Seth Hutchinson surged into the spotlight Wednesday when his father, Arkansas Gov. Asa Hutchinson, announced his son had signed a petition urging him to veto a measure that proponents have labeled a religious-freedom bill.
The details have started to fade, but Seth Hutchinson, a son of Gov. Asa Hutchinson of Arkansas, remembers the arrest in the 1990s of an art teacher who was gay.
“He was not out,” Seth Hutchinson recounted Wednesday. “And he was arrested in a park — I think the official charge was attempting to loiter — and it was obvious he was there because he couldn’t be out and keep his job.”
The teacher soon left Northside High School in Fort Smith, Ark., but Hutchinson said the episode was a formative experience in the political journey that has frequently pitted him against his father.
Arkansas delay: A day after Arkansas lawmakers defied criticism to pass a religious-objections bill, Gov. Asa Hutchinson held off on signing the measure, saying it needed changes before he could make the proposal into law. Wednesday night, the Senate had approved a new version of the bill by a 26-6 vote. The bill now heads to the House for a vote. The governor has five days to take action before the bill becomes law without his signature. Hutchinson also faced pressure from the state’s top employers, including Wal-Mart, which has asked for the bill to be vetoed.
Indiana deliberates: Republican legislative leaders met Wednesday with Gov. Mike Pence as they worked to clarify Indiana’s law. A draft of the proposed language obtained by The Indianapolis Star reported that it would specify that the law cannot be used as a legal defense for refusing to provide services, goods or accommodations based on a person’s sexual orientation.
Pizzeria policy: Crystal O’Connor of Memories Pizza says Indiana’s new “religious freedom” law supports the restaurant’s right to deny service to any same-sex couples who might ask them to cater their wedding. Her business would serve a gay couple or a non-Christian couple at its restaurant in Walkerton, which is about 20 miles southwest of South Bend. But O’Connor told a TV station that the restaurant would say no if a gay couple asked it to provide pizzas for their wedding.
The younger Hutchinson surged into the spotlight Wednesday when Asa Hutchinson said during a nationally televised news conference that his son had signed a petition urging him to veto a measure that proponents have labeled a religious-freedom bill. Critics say the measure could allow individuals and businesses to discriminate against gay men and lesbians.
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Seth Hutchinson, 31, a union organizer in Austin, Texas, has long differed with his father, a onetime Republican congressman who was elected governor last fall. Among Asa Hutchinson’s four children, Seth is a self-described political outcast.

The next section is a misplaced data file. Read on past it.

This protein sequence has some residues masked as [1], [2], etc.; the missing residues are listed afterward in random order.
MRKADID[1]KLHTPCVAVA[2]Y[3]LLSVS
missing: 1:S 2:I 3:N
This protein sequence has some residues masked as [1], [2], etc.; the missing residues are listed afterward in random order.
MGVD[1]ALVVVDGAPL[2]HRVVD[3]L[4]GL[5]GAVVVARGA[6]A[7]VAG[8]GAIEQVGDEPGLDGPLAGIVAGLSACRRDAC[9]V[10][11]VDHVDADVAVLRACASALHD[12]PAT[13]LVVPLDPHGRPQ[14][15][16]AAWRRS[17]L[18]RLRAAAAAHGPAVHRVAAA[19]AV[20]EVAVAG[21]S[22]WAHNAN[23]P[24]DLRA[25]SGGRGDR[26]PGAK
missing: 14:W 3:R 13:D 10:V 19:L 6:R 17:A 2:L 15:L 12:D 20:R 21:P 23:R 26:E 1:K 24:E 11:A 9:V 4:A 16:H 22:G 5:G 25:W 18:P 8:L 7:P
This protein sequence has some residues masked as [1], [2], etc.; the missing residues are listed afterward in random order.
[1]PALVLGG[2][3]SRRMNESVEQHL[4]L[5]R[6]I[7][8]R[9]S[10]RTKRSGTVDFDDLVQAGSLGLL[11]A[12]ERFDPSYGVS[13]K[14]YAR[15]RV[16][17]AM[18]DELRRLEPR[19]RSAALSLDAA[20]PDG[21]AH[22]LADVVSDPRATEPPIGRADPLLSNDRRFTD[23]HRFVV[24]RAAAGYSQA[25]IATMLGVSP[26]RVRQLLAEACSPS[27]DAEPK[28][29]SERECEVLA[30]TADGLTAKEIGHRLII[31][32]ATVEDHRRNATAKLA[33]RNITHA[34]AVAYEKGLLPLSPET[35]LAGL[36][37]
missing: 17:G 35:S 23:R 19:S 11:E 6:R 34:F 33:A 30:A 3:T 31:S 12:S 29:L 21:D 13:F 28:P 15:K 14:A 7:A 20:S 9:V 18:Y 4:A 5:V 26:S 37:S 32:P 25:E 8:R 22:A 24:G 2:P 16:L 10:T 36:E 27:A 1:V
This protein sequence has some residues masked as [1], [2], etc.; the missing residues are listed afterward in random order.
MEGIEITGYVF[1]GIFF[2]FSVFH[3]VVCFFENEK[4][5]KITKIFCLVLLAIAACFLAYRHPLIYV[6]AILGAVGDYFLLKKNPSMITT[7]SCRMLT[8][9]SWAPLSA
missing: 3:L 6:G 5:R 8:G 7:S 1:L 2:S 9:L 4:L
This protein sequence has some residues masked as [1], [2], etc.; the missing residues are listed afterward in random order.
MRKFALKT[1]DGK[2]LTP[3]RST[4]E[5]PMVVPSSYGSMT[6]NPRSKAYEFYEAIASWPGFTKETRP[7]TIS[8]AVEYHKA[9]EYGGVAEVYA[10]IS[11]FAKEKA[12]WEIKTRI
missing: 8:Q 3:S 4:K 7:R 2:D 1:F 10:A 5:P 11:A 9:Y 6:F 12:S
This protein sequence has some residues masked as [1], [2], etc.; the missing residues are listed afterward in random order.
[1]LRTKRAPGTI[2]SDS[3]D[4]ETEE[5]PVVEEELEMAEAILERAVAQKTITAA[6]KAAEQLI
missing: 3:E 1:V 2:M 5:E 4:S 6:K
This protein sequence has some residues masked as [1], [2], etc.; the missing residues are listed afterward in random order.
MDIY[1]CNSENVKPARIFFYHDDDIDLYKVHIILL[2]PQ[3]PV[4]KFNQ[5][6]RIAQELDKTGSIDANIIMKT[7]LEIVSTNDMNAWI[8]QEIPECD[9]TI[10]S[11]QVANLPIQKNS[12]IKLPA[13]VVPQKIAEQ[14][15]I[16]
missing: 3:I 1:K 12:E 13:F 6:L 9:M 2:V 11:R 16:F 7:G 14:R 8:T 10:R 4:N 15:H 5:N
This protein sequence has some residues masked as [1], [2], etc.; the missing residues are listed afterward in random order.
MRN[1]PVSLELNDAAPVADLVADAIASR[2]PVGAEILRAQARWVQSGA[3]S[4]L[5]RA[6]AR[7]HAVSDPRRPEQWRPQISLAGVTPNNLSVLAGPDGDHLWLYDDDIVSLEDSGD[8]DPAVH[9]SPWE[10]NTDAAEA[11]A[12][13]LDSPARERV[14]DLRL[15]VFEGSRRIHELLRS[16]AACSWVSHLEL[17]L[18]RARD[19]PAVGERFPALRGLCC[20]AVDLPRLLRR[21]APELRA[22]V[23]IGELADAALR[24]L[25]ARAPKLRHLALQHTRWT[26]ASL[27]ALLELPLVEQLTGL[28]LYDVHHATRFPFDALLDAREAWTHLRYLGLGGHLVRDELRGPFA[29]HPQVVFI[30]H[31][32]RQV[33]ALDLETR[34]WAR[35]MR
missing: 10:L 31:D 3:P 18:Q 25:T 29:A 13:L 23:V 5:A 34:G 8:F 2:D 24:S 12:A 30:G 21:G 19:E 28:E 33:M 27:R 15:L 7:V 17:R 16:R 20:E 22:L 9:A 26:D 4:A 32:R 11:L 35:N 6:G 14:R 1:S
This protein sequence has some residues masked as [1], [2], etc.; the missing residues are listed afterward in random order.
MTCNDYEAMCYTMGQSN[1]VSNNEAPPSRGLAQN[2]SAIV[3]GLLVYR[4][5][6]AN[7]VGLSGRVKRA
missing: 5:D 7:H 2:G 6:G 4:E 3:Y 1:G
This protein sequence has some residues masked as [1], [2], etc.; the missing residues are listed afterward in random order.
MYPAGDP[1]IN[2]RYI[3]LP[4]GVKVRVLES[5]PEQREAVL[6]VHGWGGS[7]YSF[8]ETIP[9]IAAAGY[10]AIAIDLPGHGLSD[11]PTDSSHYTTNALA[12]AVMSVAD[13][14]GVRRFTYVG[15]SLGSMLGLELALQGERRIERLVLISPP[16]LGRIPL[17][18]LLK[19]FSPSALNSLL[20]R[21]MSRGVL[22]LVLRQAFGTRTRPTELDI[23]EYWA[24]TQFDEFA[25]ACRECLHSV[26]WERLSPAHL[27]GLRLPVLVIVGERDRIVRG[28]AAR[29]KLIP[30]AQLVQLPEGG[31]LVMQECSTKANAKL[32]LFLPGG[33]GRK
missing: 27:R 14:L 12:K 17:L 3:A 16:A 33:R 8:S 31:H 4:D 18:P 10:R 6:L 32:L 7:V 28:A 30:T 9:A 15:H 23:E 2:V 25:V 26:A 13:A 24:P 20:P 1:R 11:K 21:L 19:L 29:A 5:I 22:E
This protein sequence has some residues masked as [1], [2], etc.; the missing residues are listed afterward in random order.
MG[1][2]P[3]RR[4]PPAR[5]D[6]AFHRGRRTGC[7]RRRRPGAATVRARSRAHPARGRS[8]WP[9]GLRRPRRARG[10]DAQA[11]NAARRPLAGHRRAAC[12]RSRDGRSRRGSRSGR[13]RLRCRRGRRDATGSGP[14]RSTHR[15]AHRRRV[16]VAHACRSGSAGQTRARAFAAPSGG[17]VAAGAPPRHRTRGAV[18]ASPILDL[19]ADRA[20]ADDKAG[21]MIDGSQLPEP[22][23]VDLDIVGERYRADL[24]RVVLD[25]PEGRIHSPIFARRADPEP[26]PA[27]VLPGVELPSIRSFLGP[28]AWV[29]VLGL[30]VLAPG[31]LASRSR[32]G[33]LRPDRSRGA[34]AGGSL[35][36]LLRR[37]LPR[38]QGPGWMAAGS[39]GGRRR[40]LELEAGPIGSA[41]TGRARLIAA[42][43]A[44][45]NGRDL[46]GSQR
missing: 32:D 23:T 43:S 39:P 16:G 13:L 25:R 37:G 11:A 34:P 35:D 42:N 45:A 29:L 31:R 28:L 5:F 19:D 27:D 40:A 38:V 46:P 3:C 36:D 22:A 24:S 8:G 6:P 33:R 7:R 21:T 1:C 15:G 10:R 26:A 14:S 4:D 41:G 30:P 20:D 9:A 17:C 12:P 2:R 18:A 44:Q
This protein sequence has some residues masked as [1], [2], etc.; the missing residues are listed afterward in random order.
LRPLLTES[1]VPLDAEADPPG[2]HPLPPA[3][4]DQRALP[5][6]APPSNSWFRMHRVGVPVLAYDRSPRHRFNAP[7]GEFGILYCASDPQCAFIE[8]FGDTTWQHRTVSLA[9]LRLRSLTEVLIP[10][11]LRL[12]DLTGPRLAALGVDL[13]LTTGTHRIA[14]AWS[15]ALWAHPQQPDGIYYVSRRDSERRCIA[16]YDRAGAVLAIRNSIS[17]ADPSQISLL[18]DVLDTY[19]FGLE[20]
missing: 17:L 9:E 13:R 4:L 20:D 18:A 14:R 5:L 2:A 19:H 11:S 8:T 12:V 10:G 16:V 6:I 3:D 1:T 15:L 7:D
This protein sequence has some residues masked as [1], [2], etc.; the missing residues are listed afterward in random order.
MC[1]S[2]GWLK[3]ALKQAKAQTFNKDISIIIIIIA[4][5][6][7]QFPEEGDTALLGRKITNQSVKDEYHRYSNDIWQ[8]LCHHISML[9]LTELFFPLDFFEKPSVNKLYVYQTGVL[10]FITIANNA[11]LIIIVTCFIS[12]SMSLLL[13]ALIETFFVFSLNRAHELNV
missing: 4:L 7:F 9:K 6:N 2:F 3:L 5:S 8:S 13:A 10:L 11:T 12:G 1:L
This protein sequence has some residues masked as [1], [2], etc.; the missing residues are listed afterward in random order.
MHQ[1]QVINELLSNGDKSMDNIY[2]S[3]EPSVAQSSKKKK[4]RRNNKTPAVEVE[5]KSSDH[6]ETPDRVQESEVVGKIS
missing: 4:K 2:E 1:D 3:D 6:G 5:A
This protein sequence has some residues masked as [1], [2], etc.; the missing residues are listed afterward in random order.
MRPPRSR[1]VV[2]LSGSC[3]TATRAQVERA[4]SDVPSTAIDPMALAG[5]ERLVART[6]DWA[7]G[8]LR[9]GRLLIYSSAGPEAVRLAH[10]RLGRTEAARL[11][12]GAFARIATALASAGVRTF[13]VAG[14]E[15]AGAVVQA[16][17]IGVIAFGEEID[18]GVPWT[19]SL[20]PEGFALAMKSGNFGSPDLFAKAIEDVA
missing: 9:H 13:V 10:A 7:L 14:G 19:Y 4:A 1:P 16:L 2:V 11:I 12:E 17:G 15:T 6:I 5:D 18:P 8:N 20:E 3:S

“I love my dad, and we have a good, close relationship,” Hutchinson said. “But we disagree a lot on political issues. This is just another one, but a lot of families disagree politically. But we stay close.”
It was not always that way, he said.
“I kind of grew up on the campaign trail,” Hutchinson said. “Having a political opinion just came naturally to me. At first, I pretty much followed the values that my family and my parents laid out for me.”
But starting when he was about 15 and working as a dishwasher at a diner in northwest Arkansas, Hutchinson’s views began to change as he shuffled through odd jobs, including stints at Chuck E. Cheese’s and Sears. He grew frustrated when he saw older workers enduring financial hardships while they worked long hours at low-paying jobs.
“It just showed me that there’s something wrong,” he said, adding that he became interested in gay rights about the same time, when friends began discussing their sexual orientations.
He spent a year at Georgetown University in Washington before returning to a public university in Arkansas, where he joined liberal student groups and rallied for gay rights during the tenure of another Republican governor, Mike Huckabee.
Hutchinson has not campaigned for his father, whose election-night party he attended last year, since he was a child.
The men communicate regularly, he said, by email and telephone, and he returns to Arkansas at least once or twice a year.
“We’re always very respectful,” he said. “My dad is very good at debate. He’s debated a lot of experts over the years in politics. It’s always a lively and engaging conversation, and they’re my family. I like seeing them. But it does mean I’ve got to be prepared for some political disagreements.”
On Saturday night, as state lawmakers prepared to vote on the measure that would soon place Arkansas into the middle of a political firestorm, Hutchinson sent his father an email.
He wrote about the damage the law could do to Arkansas’ reputation, and he warned about the economic consequences. He appealed to his father’s legal education, arguing that the measure was too vague.
“He sent back a very thoughtful response,” Hutchinson said. “He took his time reading it and replying to it, and said he was going to think about it all.”
On Wednesday, the governor said he would ask lawmakers to either recall or rewrite portions of the bill. His son, though, refused to take credit.
“I did not sway my dad,” he said. “I think my dad is rethinking this because of the pressure that’s coming at him from all sides.”